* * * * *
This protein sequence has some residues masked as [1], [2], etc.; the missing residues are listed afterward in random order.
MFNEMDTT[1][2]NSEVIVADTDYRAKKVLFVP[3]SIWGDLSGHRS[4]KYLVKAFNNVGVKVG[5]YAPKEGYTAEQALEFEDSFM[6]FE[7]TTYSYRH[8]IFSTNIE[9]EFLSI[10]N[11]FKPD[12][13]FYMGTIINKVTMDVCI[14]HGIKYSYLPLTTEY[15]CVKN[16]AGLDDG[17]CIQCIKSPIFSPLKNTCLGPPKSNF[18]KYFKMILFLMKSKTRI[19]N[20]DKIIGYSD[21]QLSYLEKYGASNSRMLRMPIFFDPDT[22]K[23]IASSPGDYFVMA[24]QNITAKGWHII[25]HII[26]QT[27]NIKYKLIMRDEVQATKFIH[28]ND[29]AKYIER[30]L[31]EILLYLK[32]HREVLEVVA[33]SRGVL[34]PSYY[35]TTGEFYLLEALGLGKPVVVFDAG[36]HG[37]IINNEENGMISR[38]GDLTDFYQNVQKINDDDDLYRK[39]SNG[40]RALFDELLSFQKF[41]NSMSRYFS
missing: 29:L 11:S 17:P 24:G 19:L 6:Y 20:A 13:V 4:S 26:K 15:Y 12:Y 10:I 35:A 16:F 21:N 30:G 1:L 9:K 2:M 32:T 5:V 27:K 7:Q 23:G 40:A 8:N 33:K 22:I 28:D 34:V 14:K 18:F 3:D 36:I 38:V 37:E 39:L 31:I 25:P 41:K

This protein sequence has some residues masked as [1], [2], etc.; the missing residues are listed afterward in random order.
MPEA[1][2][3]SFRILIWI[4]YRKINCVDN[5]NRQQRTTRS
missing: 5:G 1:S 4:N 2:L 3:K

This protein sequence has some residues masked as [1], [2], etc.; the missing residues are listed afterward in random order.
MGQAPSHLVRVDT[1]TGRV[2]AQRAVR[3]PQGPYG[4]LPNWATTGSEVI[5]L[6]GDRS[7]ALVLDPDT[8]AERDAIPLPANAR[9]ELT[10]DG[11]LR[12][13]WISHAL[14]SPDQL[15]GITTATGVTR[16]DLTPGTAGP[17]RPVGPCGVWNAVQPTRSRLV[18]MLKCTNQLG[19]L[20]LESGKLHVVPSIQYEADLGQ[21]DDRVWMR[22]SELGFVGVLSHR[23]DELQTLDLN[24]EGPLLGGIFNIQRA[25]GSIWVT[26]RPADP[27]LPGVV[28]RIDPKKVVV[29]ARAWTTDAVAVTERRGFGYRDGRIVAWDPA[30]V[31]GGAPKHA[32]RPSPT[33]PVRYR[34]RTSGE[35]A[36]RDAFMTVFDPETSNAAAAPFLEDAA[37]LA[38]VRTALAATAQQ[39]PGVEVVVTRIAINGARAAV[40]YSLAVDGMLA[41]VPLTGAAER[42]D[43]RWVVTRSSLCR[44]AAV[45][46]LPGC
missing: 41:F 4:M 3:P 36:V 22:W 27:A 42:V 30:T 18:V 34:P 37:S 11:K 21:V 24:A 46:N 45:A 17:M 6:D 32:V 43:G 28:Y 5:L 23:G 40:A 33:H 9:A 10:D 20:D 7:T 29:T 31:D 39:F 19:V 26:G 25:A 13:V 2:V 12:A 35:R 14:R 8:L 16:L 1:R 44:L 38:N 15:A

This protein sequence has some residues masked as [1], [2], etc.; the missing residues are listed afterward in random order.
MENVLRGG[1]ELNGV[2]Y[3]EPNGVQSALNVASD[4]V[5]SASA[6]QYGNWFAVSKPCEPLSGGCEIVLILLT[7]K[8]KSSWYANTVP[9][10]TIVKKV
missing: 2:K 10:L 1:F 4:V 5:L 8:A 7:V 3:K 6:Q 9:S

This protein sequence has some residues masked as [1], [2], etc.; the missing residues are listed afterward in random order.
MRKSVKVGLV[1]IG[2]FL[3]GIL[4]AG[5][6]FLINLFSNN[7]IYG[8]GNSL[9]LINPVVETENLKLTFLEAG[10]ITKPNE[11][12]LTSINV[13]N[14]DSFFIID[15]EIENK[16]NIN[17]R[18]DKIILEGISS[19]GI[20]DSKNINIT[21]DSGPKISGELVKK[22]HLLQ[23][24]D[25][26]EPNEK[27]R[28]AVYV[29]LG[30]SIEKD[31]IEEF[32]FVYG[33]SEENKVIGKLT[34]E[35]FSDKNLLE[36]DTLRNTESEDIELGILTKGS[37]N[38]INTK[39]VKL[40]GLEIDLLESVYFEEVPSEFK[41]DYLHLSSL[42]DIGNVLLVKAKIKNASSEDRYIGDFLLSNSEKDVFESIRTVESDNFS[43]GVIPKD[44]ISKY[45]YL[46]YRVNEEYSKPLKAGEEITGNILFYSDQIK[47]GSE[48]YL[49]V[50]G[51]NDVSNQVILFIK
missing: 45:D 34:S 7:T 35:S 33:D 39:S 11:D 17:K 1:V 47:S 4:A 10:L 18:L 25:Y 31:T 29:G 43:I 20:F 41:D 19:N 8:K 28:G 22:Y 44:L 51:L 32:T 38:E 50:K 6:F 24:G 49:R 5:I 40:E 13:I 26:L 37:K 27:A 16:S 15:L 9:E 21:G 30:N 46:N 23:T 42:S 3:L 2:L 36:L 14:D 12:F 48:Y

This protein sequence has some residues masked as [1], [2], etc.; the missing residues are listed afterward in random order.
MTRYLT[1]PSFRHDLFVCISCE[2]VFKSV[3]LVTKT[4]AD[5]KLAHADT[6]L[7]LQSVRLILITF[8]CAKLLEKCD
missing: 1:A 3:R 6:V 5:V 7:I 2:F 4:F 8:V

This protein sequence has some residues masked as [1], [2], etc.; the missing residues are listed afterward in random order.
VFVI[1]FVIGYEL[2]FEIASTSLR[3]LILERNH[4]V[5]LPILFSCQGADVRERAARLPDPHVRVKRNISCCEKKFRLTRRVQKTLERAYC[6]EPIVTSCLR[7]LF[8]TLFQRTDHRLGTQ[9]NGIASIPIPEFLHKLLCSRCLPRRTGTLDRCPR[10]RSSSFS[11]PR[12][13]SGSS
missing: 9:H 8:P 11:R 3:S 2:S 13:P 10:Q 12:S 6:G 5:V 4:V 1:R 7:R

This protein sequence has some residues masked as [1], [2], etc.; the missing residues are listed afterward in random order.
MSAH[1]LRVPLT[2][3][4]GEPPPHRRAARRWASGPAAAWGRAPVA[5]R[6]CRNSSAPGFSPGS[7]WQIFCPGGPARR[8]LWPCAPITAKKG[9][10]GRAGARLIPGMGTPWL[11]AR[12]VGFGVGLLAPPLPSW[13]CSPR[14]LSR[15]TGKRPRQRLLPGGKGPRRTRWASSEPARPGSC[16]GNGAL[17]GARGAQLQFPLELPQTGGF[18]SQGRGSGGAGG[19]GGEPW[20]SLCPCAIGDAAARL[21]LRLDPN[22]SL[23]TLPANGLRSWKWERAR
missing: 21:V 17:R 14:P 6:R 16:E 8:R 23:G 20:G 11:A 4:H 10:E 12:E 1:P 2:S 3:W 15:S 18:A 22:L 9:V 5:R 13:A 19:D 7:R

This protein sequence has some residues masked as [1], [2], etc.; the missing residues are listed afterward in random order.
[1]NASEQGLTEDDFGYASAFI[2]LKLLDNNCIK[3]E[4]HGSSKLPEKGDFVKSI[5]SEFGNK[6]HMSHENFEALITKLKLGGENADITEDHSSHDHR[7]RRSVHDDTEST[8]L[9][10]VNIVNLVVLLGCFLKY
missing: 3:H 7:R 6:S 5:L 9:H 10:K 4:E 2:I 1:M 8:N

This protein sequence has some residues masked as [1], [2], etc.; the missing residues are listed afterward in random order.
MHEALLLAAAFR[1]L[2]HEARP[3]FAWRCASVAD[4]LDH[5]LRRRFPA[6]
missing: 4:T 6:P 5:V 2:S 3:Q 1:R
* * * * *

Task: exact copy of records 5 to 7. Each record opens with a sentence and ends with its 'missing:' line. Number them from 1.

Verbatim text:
This protein sequence has some residues masked as [1], [2], etc.; the missing residues are listed afterward in random order.
MRKSVKVGLV[1]IG[2]FL[3]GIL[4]AG[5][6]FLINLFSNN[7]IYG[8]GNSL[9]LINPVVETENLKLTFLEAG[10]ITKPNE[11][12]LTSINV[13]N[14]DSFFIID[15]EIENK[16]NIN[17]R[18]DKIILEGISS[19]GI[20]DSKNINIT[21]DSGPKISGELVKK[22]HLLQ[23][24]D[25][26]EPNEK[27]R[28]AVYV[29]LG[30]SIEKD[31]IEEF[32]FVYG[33]SEENKVIGKLT[34]E[35]FSDKNLLE[36]DTLRNTESEDIELGILTKGS[37]N[38]INTK[39]VKL[40]GLEIDLLESVYFEEVPSEFK[41]DYLHLSSL[42]DIGNVLLVKAKIKNASSEDRYIGDFLLSNSEKDVFESIRTVESDNFS[43]GVIPKD[44]ISKY[45]YL[46]YRVNEEYSKPLKAGEEITGNILFYSDQIK[47]GSE[48]YL[49]V[50]G[51]NDVSNQVILFIK
missing: 45:D 34:S 7:T 35:S 33:D 39:S 11:D 17:K 1:V 47:S 4:A 10:L 18:L 25:Y 31:T 29:G 43:I 20:F 41:D 19:N 8:K 28:G 22:Y 44:L 51:L 32:T 38:E 50:K 6:F 24:G 49:R 5:I 40:E 13:I 26:L 37:K 27:A 16:S 15:L 9:E 21:G 30:N 46:N 23:T 42:S 3:L 2:L 36:L 14:D 12:F 48:Y

This protein sequence has some residues masked as [1], [2], etc.; the missing residues are listed afterward in random order.
MTRYLT[1]PSFRHDLFVCISCE[2]VFKSV[3]LVTKT[4]AD[5]KLAHADT[6]L[7]LQSVRLILITF[8]CAKLLEKCD
missing: 1:A 3:R 6:V 5:V 7:I 2:F 4:F 8:V

This protein sequence has some residues masked as [1], [2], etc.; the missing residues are listed afterward in random order.
VFVI[1]FVIGYEL[2]FEIASTSLR[3]LILERNH[4]V[5]LPILFSCQGADVRERAARLPDPHVRVKRNISCCEKKFRLTRRVQKTLERAYC[6]EPIVTSCLR[7]LF[8]TLFQRTDHRLGTQ[9]NGIASIPIPEFLHKLLCSRCLPRRTGTLDRCPR[10]RSSSFS[11]PR[12][13]SGSS
missing: 9:H 8:P 11:R 3:S 2:S 13:P 10:Q 12:S 6:G 5:V 4:V 1:R 7:R